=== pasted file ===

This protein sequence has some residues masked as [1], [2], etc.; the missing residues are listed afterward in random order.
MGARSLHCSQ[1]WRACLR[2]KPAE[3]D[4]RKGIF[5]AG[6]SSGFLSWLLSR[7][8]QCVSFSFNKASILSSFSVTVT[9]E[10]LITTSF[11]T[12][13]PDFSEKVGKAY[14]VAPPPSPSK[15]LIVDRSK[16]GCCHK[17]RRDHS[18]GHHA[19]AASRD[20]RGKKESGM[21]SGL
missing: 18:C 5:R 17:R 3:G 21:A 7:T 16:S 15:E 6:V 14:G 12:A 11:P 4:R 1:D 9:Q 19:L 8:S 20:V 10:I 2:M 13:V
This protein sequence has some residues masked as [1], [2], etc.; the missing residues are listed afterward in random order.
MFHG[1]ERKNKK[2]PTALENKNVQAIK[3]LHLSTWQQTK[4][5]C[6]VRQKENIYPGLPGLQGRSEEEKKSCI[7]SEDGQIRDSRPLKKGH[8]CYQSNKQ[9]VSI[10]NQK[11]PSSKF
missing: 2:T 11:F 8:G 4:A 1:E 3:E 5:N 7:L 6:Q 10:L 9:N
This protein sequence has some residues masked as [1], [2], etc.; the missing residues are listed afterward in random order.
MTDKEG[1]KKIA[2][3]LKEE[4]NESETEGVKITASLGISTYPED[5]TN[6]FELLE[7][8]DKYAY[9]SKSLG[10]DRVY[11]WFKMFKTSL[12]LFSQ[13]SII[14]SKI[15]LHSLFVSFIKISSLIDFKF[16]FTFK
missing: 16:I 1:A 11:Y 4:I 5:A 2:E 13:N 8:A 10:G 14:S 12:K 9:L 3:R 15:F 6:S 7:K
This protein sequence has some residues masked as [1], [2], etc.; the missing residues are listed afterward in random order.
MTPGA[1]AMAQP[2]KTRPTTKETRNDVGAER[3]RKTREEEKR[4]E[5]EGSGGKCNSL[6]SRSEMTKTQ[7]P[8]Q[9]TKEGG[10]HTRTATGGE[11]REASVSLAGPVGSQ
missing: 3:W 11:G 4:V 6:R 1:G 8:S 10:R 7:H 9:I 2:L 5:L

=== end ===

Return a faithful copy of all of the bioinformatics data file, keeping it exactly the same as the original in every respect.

This protein sequence has some residues masked as [1], [2], etc.; the missing residues are listed afterward in random order.
MGARSLHCSQ[1]WRACLR[2]KPAE[3]D[4]RKGIF[5]AG[6]SSGFLSWLLSR[7][8]QCVSFSFNKASILSSFSVTVT[9]E[10]LITTSF[11]T[12][13]PDFSEKVGKAY[14]VAPPPSPSK[15]LIVDRSK[16]GCCHK[17]RRDHS[18]GHHA[19]AASRD[20]RGKKESGM[21]SGL
missing: 18:C 5:R 17:R 3:G 21:A 7:T 16:S 15:E 6:V 14:G 12:A 11:P 4:R 1:D 9:Q 19:L 8:S 20:V 10:I 2:M 13:V
This protein sequence has some residues masked as [1], [2], etc.; the missing residues are listed afterward in random order.
MFHG[1]ERKNKK[2]PTALENKNVQAIK[3]LHLSTWQQTK[4][5]C[6]VRQKENIYPGLPGLQGRSEEEKKSCI[7]SEDGQIRDSRPLKKGH[8]CYQSNKQ[9]VSI[10]NQK[11]PSSKF
missing: 2:T 11:F 8:G 4:A 1:E 3:E 5:N 7:L 6:Q 10:L 9:N
This protein sequence has some residues masked as [1], [2], etc.; the missing residues are listed afterward in random order.
MTDKEG[1]KKIA[2][3]LKEE[4]NESETEGVKITASLGISTYPED[5]TN[6]FELLE[7][8]DKYAY[9]SKSLG[10]DRVY[11]WFKMFKTSL[12]LFSQ[13]SII[14]SKI[15]LHSLFVSFIKISSLIDFKF[16]FTFK
missing: 16:I 1:A 11:Y 4:I 5:A 2:E 13:N 8:A 10:G 14:S 12:K 9:L 3:R 15:F 6:S 7:K
This protein sequence has some residues masked as [1], [2], etc.; the missing residues are listed afterward in random order.
MTPGA[1]AMAQP[2]KTRPTTKETRNDVGAER[3]RKTREEEKR[4]E[5]EGSGGKCNSL[6]SRSEMTKTQ[7]P[8]Q[9]TKEGG[10]HTRTATGGE[11]REASVSLAGPVGSQ
missing: 3:W 11:G 4:V 6:R 1:G 8:S 10:R 7:H 9:I 2:L 5:L